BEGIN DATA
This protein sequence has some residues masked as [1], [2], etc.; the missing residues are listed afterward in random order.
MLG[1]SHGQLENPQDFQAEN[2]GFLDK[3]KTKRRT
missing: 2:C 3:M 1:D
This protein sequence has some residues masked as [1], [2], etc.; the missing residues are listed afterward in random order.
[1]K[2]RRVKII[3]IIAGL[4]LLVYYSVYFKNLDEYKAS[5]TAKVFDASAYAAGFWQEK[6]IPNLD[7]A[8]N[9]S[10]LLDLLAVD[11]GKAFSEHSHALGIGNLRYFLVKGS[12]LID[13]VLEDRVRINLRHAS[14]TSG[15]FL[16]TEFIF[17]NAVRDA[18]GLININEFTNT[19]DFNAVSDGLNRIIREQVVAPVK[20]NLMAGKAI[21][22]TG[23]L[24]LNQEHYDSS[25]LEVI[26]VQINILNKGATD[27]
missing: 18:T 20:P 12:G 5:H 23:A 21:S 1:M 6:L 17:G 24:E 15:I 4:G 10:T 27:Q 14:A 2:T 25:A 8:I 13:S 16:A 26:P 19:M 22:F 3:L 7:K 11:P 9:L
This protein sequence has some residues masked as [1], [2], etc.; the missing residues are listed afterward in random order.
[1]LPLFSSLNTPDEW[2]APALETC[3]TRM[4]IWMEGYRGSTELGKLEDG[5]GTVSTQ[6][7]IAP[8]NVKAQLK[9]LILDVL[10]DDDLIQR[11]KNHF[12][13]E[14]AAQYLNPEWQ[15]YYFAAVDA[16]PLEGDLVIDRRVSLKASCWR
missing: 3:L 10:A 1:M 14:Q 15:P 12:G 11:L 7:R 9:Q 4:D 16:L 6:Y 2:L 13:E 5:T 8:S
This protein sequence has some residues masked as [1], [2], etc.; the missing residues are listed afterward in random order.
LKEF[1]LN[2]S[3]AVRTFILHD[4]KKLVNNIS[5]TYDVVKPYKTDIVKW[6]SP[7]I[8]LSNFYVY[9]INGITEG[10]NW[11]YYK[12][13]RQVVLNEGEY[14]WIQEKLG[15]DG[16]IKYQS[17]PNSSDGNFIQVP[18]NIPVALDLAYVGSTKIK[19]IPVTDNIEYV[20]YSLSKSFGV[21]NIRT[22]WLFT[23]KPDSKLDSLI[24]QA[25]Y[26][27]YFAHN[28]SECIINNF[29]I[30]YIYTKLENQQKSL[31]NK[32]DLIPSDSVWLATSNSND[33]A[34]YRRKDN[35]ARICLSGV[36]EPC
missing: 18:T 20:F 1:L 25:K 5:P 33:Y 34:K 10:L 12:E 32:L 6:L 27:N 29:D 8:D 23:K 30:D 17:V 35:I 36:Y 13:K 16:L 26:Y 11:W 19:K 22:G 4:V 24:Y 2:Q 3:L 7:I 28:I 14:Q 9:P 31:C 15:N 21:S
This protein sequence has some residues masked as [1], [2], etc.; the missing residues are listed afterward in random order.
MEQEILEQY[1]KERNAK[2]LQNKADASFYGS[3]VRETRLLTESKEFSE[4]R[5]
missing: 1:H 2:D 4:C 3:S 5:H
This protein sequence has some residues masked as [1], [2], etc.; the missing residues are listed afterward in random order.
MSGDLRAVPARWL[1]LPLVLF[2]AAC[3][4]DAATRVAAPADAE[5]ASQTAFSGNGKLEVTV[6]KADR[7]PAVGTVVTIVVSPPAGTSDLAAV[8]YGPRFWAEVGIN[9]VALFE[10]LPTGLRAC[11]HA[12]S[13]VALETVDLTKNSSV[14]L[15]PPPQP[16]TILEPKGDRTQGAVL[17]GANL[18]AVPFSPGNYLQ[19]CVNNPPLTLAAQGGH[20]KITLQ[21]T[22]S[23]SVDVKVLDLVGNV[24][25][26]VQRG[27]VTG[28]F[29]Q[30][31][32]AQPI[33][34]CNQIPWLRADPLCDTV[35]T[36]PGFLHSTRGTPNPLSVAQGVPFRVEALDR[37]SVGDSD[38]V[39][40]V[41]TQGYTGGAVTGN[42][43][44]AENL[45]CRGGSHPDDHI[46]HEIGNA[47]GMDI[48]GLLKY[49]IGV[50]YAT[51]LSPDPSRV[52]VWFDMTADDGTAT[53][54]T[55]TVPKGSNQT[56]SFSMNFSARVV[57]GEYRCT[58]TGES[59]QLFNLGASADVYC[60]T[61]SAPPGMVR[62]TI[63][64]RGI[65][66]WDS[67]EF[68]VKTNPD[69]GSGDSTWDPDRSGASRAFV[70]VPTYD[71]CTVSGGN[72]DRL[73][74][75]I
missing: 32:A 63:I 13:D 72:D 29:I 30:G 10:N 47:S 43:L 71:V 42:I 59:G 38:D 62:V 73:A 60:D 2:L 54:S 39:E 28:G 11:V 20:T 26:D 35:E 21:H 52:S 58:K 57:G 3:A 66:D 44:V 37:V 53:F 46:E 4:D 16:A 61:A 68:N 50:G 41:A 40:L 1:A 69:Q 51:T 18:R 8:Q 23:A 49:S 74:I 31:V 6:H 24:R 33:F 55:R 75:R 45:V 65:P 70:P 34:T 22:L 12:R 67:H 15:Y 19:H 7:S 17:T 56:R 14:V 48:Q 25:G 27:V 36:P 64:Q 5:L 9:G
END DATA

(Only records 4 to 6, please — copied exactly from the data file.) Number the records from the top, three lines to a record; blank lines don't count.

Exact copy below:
This protein sequence has some residues masked as [1], [2], etc.; the missing residues are listed afterward in random order.
LKEF[1]LN[2]S[3]AVRTFILHD[4]KKLVNNIS[5]TYDVVKPYKTDIVKW[6]SP[7]I[8]LSNFYVY[9]INGITEG[10]NW[11]YYK[12][13]RQVVLNEGEY[14]WIQEKLG[15]DG[16]IKYQS[17]PNSSDGNFIQVP[18]NIPVALDLAYVGSTKIK[19]IPVTDNIEYV[20]YSLSKSFGV[21]NIRT[22]WLFT[23]KPDSKLDSLI[24]QA[25]Y[26][27]YFAHN[28]SECIINNF[29]I[30]YIYTKLENQQKSL[31]NK[32]DLIPSDSVWLATSNSND[33]A[34]YRRKDN[35]ARICLSGV[36]EPC
missing: 18:T 20:F 1:L 25:K 5:P 33:Y 34:K 10:L 12:E 32:L 6:L 27:N 29:D 8:D 23:K 30:D 17:V 35:I 36:Y 13:K 16:L 26:Y 11:W 19:K 22:G 4:V 24:Y 2:Q 3:L 7:I 28:I 14:Q 9:P 31:C 15:N 21:S
This protein sequence has some residues masked as [1], [2], etc.; the missing residues are listed afterward in random order.
MEQEILEQY[1]KERNAK[2]LQNKADASFYGS[3]VRETRLLTESKEFSE[4]R[5]
missing: 1:H 2:D 4:C 3:S 5:H
This protein sequence has some residues masked as [1], [2], etc.; the missing residues are listed afterward in random order.
MSGDLRAVPARWL[1]LPLVLF[2]AAC[3][4]DAATRVAAPADAE[5]ASQTAFSGNGKLEVTV[6]KADR[7]PAVGTVVTIVVSPPAGTSDLAAV[8]YGPRFWAEVGIN[9]VALFE[10]LPTGLRAC[11]HA[12]S[13]VALETVDLTKNSSV[14]L[15]PPPQP[16]TILEPKGDRTQGAVL[17]GANL[18]AVPFSPGNYLQ[19]CVNNPPLTLAAQGGH[20]KITLQ[21]T[22]S[23]SVDVKVLDLVGNV[24][25][26]VQRG[27]VTG[28]F[29]Q[30][31][32]AQPI[33][34]CNQIPWLRADPLCDTV[35]T[36]PGFLHSTRGTPNPLSVAQGVPFRVEALDR[37]SVGDSD[38]V[39][40]V[41]TQGYTGGAVTGN[42][43][44]AENL[45]CRGGSHPDDHI[46]HEIGNA[47]GMDI[48]GLLKY[49]IGV[50]YAT[51]LSPDPSRV[52]VWFDMTADDGTAT[53][54]T[55]TVPKGSNQT[56]SFSMNFSARVV[57]GEYRCT[58]TGES[59]QLFNLGASADVYC[60]T[61]SAPPGMVR[62]TI[63][64]RGI[65][66]WDS[67]EF[68]VKTNPD[69]GSGDSTWDPDRSGASRAFV[70]VPTYD[71]CTVSGGN[72]DRL[73][74][75]I
missing: 32:A 63:I 13:D 72:D 29:I 30:G 10:N 47:S 43:L 71:V 42:I 59:G 38:D 62:V 73:A 60:D 2:L 54:S 39:E 28:G 11:V 20:T 26:D 35:E 21:H 52:S 58:K 57:G 3:A 66:D 44:V 37:V 53:F 46:E 4:D 16:A 61:A 68:N 50:G 41:A 40:L 1:A 69:Q 51:T 18:R 8:Q 23:A 49:S 74:I 31:V 6:H 24:R 33:F 55:R 75:R 45:V 65:P 70:P 34:T 22:L 12:R 67:H 15:Y 19:H 7:S 17:T 56:R 14:V 48:Q 25:G 27:V 36:P 64:Q 5:L 9:G